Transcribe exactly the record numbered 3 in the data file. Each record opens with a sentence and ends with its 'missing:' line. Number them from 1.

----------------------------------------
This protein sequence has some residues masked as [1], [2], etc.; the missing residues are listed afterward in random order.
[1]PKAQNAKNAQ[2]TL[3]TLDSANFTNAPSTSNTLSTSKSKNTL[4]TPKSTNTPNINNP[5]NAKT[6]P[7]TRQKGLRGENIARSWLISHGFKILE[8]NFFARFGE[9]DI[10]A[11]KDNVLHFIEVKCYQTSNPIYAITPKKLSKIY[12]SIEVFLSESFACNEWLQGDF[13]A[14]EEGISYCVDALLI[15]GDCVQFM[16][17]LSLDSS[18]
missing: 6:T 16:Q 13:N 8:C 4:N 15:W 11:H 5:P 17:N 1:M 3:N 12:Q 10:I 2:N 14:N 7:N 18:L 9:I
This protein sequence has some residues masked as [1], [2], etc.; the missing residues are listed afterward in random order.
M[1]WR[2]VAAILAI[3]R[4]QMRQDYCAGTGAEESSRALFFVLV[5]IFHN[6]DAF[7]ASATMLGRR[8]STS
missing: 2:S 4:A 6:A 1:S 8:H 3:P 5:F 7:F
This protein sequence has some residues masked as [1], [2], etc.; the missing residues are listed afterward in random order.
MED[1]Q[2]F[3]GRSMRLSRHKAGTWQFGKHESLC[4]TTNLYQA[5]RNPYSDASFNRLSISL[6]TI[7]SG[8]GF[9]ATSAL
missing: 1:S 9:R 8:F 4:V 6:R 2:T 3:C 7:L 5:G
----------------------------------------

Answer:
This protein sequence has some residues masked as [1], [2], etc.; the missing residues are listed afterward in random order.
MED[1]Q[2]F[3]GRSMRLSRHKAGTWQFGKHESLC[4]TTNLYQA[5]RNPYSDASFNRLSISL[6]TI[7]SG[8]GF[9]ATSAL
missing: 1:S 9:R 8:F 4:V 6:R 2:T 3:C 7:L 5:G